Alexander Pope was born an only child to Alexander and Edith Pope in the spring of 1688. The elder Pope, a linen-draper and recent convert to Catholicism, soon moved his family from London to Binfield, Berkshire in the face of repressive, anti-Catholic legislation from Parliament. Described by his biographer, John Spence, as "a child of a particularly sweet temper," and with a voice so melodious as to be nicknamed the "Little Nightingale," the child Pope bears little resemblance to the irascible and outspoken moralist of the later poems. Though barred from attending public school or university because of his religion, Pope was eager to achieve and hence, largely self-educated. He taught himself French, Italian, Latin, and Greek, and read widely, discovering Homer at the precocious age of six.
At twelve, Pope composed his earliest extant work, Ode to Solitude; the same year saw the onset of the debilitating bone deformity that plagued Pope until the end of his life. Originally attributed to the severity of his studies, the illness is now commonly accepted as Pott’s disease, a form of tuberculosis affecting the spine that stunted his growth—Pope’s height never exceeded four and a half feet—and rendered him hunchbacked, asthmatic, frail, and prone to violent headaches. His physical appearance made him an easy target for his many literary enemies in later years, who referred to the poet as a "hump-backed toad." Pope’s Pastorals, which he claimed to have written at sixteen, were published in Jacob Tonson’s Poetical Miscellanies of 1710 and brought him swift recognition. An Essay on Criticism, published anonymously the year after, established the heroic couplet as Pope’s principal measure. It included the famous line "a little learning is a dangerous thing." The poem was said to be a response to an on-going debate on the question of whether poetry should be natural, or written according to predetermined artificial rules inherited from the classical past. It attracted the attention of Jonathan Swift and John Gay, who became Pope’s lifelong friends and collaborators. Together they formed the Scriblerus Club, a congregation of writers endeavouring to satirize ignorance and poor taste through the invented figure of Martinus Scriblerus, who served as a precursor to the dunces in Pope’s late masterpiece, the Dunciad.
1712 saw the first appearance of the The Rape of the Lock, Pope’s best-known work and the one that secured his fame. Its mundane subject—the true account of a squabble between two prominent Catholic families over the theft of a lock of hair—is transformed by Pope into a mock-heroic send-up of classical epic poetry. It originated from a quarrel between two families with whom Pope was acquainted. The cause was not very small − the 7th Lord Petre cut off a lock of Miss Arabella Fermor’s hair, and kept it as a trophy. Although Pope did not admit it, the title of the work was most likely influenced by Alessandro Tassoni’s mock-epic The Rape of the Bucket, from 1622.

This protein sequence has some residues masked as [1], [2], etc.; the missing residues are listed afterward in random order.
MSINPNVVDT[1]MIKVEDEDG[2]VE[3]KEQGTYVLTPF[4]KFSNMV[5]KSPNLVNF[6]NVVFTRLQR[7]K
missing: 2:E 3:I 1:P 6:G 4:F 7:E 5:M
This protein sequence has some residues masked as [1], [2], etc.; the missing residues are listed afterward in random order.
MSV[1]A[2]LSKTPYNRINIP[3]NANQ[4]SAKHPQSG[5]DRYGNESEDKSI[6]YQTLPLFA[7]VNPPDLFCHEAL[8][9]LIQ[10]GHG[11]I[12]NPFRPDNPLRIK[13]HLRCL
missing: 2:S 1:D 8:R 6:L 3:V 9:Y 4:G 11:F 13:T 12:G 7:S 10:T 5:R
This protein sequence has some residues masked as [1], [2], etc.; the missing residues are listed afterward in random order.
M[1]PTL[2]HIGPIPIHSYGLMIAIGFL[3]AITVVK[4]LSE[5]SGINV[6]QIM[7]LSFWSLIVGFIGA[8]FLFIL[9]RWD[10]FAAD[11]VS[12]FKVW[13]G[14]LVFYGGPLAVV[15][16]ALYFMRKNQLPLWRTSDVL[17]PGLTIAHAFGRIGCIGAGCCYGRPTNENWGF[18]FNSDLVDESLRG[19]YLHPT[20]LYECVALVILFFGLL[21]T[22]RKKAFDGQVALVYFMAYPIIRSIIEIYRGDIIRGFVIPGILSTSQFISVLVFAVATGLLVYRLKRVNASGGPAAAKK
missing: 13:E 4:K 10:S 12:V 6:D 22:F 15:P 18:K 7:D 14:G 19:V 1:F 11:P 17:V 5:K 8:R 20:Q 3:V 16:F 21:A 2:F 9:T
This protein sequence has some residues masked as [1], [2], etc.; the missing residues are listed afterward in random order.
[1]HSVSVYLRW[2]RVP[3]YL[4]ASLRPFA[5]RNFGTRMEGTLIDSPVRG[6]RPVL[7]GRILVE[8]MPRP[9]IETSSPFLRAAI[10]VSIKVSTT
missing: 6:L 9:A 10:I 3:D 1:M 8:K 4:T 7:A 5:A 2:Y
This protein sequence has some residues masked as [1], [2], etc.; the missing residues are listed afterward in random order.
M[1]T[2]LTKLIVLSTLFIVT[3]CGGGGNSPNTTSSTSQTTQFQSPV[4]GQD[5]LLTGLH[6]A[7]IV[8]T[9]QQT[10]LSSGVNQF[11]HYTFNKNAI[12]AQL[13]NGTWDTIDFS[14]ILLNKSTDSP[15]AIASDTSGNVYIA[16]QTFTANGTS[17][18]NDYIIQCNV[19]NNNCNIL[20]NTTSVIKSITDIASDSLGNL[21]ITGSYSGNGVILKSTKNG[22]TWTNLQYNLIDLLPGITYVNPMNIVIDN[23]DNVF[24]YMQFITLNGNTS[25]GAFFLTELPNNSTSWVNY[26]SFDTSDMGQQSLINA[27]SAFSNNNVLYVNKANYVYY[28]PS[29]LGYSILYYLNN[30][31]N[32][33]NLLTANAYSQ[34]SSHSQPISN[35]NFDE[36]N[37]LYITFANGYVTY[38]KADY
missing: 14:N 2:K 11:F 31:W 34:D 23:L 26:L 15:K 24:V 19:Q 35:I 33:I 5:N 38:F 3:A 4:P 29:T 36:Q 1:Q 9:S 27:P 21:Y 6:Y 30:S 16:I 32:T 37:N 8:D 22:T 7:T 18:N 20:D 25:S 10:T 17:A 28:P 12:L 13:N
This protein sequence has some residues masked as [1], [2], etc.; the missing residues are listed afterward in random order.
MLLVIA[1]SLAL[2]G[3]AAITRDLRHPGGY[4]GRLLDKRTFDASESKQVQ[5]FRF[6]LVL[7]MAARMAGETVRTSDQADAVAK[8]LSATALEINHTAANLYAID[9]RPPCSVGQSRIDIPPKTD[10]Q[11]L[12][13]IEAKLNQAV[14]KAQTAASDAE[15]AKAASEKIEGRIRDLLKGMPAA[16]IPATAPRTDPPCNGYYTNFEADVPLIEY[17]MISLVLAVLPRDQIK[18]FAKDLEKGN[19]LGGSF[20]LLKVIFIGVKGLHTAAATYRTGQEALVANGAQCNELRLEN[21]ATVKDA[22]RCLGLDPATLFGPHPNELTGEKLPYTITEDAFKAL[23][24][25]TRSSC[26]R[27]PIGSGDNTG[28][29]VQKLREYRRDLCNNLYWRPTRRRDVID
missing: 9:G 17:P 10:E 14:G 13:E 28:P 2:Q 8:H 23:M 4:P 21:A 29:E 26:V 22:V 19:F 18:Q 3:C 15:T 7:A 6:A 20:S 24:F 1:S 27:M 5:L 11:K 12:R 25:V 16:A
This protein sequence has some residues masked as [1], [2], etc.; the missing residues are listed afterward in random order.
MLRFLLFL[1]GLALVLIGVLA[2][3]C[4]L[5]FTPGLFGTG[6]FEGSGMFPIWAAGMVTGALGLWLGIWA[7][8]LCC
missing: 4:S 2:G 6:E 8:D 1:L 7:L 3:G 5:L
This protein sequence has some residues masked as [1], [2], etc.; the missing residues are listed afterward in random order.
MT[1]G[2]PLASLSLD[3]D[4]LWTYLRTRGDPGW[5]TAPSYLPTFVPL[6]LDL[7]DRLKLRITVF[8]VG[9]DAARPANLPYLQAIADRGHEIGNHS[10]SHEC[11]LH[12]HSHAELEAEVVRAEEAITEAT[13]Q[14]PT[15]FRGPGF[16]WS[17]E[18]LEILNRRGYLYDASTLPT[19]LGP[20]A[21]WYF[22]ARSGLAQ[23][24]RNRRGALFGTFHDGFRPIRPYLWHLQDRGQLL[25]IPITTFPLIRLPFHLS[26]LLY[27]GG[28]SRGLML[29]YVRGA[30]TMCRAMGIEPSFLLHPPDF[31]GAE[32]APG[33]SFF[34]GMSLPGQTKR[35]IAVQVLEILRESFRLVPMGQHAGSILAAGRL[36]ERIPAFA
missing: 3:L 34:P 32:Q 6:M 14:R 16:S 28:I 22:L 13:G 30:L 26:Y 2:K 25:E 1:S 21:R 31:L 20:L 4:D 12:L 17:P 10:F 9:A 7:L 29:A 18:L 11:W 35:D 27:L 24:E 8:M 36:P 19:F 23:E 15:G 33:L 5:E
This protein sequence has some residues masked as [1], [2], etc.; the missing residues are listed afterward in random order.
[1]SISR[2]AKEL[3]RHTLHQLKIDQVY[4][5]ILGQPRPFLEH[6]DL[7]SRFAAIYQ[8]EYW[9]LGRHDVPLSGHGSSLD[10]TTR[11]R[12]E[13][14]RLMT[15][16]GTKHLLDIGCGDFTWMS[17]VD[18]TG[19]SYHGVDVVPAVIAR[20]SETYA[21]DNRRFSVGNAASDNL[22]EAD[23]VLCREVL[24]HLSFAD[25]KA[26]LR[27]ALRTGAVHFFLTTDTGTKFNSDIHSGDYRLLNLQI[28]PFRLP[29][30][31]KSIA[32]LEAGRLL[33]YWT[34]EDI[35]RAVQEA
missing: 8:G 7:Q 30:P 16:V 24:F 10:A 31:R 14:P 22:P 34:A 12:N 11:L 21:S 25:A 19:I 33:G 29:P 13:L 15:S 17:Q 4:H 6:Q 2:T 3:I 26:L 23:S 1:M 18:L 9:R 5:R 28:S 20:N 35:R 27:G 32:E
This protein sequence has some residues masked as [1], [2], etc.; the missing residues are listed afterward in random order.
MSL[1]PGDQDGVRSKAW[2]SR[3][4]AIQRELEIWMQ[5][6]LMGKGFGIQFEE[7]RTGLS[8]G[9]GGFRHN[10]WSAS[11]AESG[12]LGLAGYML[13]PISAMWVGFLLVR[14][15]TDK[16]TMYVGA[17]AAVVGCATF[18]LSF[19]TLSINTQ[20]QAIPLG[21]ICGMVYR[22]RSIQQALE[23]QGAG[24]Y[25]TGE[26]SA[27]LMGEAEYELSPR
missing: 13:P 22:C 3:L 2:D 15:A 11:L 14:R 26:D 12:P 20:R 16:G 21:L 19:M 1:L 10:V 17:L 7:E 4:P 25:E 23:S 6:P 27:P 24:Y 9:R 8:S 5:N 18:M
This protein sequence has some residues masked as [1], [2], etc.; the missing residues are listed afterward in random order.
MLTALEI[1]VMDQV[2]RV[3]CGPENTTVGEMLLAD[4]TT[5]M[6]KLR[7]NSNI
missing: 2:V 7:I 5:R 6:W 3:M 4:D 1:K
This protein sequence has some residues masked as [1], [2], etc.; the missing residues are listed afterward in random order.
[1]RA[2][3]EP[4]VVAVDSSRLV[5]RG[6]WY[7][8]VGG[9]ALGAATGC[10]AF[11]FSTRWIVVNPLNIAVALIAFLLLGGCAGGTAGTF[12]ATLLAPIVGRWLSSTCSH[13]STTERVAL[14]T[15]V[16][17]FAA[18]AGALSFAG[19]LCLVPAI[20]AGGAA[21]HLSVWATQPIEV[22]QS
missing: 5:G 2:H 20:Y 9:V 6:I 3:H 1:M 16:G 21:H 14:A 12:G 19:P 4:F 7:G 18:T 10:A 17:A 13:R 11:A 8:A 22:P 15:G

Turning from satire to scholarship, Pope in 1713 began work on his six-volume translation of Homer’s Iliad. He arranged for the work to be available by subscription, with a single volume being released each year for six years, a model that garnered Pope enough money to be able to live off his work alone, one of the few English poets in history to have been able to do so.
In 1719, following the death of his father, Pope moved to an estate at Twickenham, where he lived for the remainder of his life. Here he constructed his famous grotto. The celebrated grotto was, in fact, an imaginative method of linking the riverside gardens with the gardens which lay on the other side of the road leading from Twickenham to Teddington. Encouraged by the success of the Iliad, Pope went on to translate the Odyssey— which he brought out under the same subscription model as the Iliad—and to compile a heavily-criticized edition of Shakespeare, in which Pope "corrected" the Bard’s meter and made several alterations to the text, while leaving corruptions in earlier editions intact.
In addition to his translation of the "Odyssey," which he completed with Broome and Fenton in 1726, Pope published "Elegy to the Memory of an Unfortunate Lady" and the "Epistle of Eloïsa to Abelard" in 1717. Also, in 1725, he published an annotated edition of William Shakespeare.
Other works include: "Essay on Man" (1715),"Epistles" (1732- 34), four "Moral Essays," and other epistles, all of which explore the philosophy and metaphysics. Pope’s uprightness had everything to do with his artistic merit. He wrote satire in the service of virtue – not simply self-defence.